Lent III - Personal Conversion
This past Sunday's Gospel is known, as our Homilist said, as the warning Gospel. It has two parts: the question of whether disasters are a sign of disfavor from God and the parable of the fig tree. Usually people focus on the fig tree, which has both Lenten and anti-Semitic overtones having to do with converting before it is too late. As a seasonal Gospel, the entire message is to use the season for personal conversion while it is still going on (although, in reality, personal conversion should happen anytime it is necessary).
America Magazine reported yesterday on Glen Beck's latest tirade, where he said that if your church preaches social justice, you should leave. Of course, the Catholic Church is big on social justice, so my advice to Catholics is to ignore Glen Beck, even if that requires personal conversion to a more progressive ideology. Indeed, conversion from personal sins is but the basic requirement for salvation. The heaving lifting is conversion from economic sin. This is especially necessary if you are economically comfortable - and if you are reading these words on other than a public library computer - the chances are that you are very comfortable. Even if you are using a public computer - chances are you are richer than most of the world. If you are one of my Washington, DC area readers, this is especially the case.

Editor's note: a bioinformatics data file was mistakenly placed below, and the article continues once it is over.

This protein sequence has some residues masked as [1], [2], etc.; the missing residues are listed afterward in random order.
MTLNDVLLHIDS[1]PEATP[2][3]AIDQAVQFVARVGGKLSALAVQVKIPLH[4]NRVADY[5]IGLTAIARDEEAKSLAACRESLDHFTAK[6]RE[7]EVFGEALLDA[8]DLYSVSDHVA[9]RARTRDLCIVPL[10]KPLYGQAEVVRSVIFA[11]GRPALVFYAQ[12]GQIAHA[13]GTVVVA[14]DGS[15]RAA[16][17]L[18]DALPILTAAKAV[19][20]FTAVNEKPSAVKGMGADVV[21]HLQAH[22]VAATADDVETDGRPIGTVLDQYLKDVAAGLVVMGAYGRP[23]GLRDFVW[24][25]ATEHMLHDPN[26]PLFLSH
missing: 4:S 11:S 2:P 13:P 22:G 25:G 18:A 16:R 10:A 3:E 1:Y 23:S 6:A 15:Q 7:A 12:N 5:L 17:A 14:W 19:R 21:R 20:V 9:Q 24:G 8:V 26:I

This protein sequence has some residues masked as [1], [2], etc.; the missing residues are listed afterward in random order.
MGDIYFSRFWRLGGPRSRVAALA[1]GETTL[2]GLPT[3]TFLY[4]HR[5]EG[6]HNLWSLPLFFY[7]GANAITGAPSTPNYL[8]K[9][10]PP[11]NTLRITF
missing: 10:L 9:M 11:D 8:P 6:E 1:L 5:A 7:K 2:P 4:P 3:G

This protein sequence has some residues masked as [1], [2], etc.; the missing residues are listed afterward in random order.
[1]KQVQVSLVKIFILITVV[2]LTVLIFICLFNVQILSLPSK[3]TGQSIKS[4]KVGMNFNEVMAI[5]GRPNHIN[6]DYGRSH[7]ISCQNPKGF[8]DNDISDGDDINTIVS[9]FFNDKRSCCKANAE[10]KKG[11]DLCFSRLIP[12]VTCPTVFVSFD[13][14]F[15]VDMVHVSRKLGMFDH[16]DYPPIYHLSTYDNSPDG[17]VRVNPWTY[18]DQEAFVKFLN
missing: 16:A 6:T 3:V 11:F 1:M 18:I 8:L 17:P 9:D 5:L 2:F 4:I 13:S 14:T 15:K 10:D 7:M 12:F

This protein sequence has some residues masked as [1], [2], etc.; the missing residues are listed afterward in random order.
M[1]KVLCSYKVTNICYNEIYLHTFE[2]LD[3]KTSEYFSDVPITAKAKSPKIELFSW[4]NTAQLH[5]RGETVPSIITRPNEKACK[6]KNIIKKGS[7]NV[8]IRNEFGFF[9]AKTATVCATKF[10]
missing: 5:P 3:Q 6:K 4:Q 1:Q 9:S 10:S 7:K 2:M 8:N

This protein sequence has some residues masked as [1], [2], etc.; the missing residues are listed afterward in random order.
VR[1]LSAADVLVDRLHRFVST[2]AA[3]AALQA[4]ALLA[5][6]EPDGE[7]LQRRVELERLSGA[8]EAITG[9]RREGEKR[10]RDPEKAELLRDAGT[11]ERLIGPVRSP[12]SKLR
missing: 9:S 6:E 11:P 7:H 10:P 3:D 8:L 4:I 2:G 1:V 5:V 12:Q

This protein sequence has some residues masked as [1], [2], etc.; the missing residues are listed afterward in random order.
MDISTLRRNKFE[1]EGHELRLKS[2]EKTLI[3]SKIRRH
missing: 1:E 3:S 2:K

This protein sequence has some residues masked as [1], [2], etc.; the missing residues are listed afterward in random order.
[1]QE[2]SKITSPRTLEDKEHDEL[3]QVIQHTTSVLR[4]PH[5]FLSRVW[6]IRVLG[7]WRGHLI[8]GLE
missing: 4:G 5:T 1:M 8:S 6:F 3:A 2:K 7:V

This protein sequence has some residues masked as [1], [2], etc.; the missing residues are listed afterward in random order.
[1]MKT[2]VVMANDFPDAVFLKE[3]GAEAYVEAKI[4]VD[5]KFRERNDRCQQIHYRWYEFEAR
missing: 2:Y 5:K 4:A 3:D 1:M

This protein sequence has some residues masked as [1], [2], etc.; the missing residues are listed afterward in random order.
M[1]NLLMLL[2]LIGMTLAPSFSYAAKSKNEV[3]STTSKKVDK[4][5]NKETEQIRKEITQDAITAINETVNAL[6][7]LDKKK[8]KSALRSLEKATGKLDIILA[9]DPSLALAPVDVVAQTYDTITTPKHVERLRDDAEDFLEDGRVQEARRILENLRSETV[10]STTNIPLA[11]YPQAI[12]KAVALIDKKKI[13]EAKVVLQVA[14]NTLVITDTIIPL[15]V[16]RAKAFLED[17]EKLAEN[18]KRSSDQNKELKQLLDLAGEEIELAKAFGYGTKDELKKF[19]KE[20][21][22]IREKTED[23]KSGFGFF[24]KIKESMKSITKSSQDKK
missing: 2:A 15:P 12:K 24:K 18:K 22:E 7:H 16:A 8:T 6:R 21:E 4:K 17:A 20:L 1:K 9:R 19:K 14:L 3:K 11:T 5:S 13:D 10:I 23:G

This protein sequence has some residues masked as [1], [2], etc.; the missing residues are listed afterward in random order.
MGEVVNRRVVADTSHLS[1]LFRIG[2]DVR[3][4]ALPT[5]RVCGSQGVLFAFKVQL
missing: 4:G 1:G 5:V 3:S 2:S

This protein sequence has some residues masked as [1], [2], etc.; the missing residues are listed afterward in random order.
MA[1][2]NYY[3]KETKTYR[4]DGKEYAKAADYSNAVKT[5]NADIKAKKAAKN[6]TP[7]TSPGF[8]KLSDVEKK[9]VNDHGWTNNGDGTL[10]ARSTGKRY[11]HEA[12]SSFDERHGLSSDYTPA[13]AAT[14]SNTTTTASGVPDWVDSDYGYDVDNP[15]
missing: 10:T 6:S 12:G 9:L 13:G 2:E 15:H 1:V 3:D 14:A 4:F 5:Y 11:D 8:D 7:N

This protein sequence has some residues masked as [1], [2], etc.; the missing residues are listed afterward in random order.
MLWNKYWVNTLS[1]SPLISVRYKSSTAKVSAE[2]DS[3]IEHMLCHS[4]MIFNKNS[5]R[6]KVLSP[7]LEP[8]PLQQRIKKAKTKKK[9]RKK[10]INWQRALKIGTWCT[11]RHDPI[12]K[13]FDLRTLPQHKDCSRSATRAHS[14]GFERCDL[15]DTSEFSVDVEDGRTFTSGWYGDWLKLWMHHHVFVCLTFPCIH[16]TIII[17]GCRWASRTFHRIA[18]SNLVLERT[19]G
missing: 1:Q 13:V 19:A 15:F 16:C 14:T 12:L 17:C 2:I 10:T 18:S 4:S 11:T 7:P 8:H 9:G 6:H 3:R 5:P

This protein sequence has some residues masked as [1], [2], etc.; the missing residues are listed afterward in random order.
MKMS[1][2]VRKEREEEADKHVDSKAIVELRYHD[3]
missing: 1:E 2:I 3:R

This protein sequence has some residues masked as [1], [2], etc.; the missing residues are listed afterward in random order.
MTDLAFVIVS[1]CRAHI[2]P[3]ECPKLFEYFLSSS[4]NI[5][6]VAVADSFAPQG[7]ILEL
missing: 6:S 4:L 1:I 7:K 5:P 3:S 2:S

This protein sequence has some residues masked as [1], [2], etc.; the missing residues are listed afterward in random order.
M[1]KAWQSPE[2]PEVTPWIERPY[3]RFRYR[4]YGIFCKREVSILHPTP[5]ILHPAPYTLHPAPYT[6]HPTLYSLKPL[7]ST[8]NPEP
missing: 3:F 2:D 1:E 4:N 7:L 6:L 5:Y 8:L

The social Gospel is about more than personal charity, however, it is about systems of charity. The most blatant of these is health care reform. Indeed, this change also conforms with a seamless Gospel of Life. Indeed, given that the Senate bill contains mechanisms to make it "abortion neutral" (and then some), supporting HCR is the best thing one can do to bring about this Gospel, since avoiding the costs of pediatric care is one reason people get abortions. Expanding Medicaid to the working poor will save people from making the choice between $300 for an abortion and the much higher cost of pediatric visits in the first week of life (we had three after we bought Catie home from the hospital - with three such visits equally, interestingly enough, $300 if we had not had insurance). This assumes the Project Gabriel funds all obstetric costs. Families don't abort because pregnancy is expensive, they do so because children are. Instances of charity are not enough to stop abortion - changing the economic system is - and this requires personal conversion to see.
For those of you who are against such systemic change - may you use Lent well so that you may turn away from your sin (which is much graver than flipping to Internet porn).